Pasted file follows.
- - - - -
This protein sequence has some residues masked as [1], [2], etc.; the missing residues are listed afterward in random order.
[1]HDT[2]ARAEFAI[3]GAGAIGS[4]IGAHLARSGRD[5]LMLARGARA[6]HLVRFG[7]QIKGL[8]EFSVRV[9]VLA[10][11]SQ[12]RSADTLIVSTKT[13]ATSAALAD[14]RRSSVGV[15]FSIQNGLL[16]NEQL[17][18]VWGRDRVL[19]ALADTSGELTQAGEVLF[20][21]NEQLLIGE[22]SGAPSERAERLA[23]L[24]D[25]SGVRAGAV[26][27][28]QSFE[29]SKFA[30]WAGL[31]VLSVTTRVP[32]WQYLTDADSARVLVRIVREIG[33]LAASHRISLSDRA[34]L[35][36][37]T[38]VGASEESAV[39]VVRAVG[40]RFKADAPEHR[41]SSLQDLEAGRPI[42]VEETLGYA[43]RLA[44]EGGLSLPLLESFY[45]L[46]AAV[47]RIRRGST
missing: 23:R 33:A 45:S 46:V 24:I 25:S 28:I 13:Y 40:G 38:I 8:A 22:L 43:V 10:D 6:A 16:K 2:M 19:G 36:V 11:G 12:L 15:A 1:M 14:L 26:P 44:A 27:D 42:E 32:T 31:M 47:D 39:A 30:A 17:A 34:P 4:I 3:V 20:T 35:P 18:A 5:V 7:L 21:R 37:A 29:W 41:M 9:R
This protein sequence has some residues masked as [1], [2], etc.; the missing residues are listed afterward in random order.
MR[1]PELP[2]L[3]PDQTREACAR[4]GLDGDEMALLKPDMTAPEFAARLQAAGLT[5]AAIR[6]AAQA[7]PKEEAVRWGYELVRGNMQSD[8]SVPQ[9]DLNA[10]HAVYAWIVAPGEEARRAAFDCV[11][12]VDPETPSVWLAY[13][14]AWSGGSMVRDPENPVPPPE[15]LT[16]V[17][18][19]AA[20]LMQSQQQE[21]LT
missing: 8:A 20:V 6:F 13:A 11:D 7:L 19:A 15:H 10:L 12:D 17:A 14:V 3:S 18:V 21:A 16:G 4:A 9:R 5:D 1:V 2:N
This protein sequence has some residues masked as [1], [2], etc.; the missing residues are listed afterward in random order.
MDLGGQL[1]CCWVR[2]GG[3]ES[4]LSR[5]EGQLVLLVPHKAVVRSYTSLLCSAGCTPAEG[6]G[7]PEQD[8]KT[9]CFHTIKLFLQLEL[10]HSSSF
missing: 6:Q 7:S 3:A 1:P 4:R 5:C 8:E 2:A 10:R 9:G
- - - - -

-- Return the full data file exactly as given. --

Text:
This protein sequence has some residues masked as [1], [2], etc.; the missing residues are listed afterward in random order.
[1]HDT[2]ARAEFAI[3]GAGAIGS[4]IGAHLARSGRD[5]LMLARGARA[6]HLVRFG[7]QIKGL[8]EFSVRV[9]VLA[10][11]SQ[12]RSADTLIVSTKT[13]ATSAALAD[14]RRSSVGV[15]FSIQNGLL[16]NEQL[17][18]VWGRDRVL[19]ALADTSGELTQAGEVLF[20][21]NEQLLIGE[22]SGAPSERAERLA[23]L[24]D[25]SGVRAGAV[26][27][28]QSFE[29]SKFA[30]WAGL[31]VLSVTTRVP[32]WQYLTDADSARVLVRIVREIG[33]LAASHRISLSDRA[34]L[35][36][37]T[38]VGASEESAV[39]VVRAVG[40]RFKADAPEHR[41]SSLQDLEAGRPI[42]VEETLGYA[43]RLA[44]EGGLSLPLLESFY[45]L[46]AAV[47]RIRRGST
missing: 23:R 33:A 45:S 46:V 24:I 25:S 28:I 13:Y 40:G 38:I 8:A 22:L 43:V 10:D 6:A 16:K 2:M 19:G 36:V 11:G 12:L 15:A 1:M 14:L 26:P 44:A 27:D 42:E 32:T 31:M 47:D 39:A 30:A 17:A 34:P 4:I 3:V 20:T 35:P 18:A 5:V 7:L 21:R 37:A 29:W 41:M 9:R
This protein sequence has some residues masked as [1], [2], etc.; the missing residues are listed afterward in random order.
MR[1]PELP[2]L[3]PDQTREACAR[4]GLDGDEMALLKPDMTAPEFAARLQAAGLT[5]AAIR[6]AAQA[7]PKEEAVRWGYELVRGNMQSD[8]SVPQ[9]DLNA[10]HAVYAWIVAPGEEARRAAFDCV[11][12]VDPETPSVWLAY[13][14]AWSGGSMVRDPENPVPPPE[15]LT[16]V[17][18][19]AA[20]LMQSQQQE[21]LT
missing: 8:A 20:V 6:F 13:A 11:D 7:L 19:A 15:H 10:L 12:D 17:A 14:V 3:S 18:V 21:A 16:G 4:A 9:R 5:D 1:V 2:N
This protein sequence has some residues masked as [1], [2], etc.; the missing residues are listed afterward in random order.
MDLGGQL[1]CCWVR[2]GG[3]ES[4]LSR[5]EGQLVLLVPHKAVVRSYTSLLCSAGCTPAEG[6]G[7]PEQD[8]KT[9]CFHTIKLFLQLEL[10]HSSSF
missing: 6:Q 7:S 3:A 1:P 4:R 5:C 8:E 2:A 10:R 9:G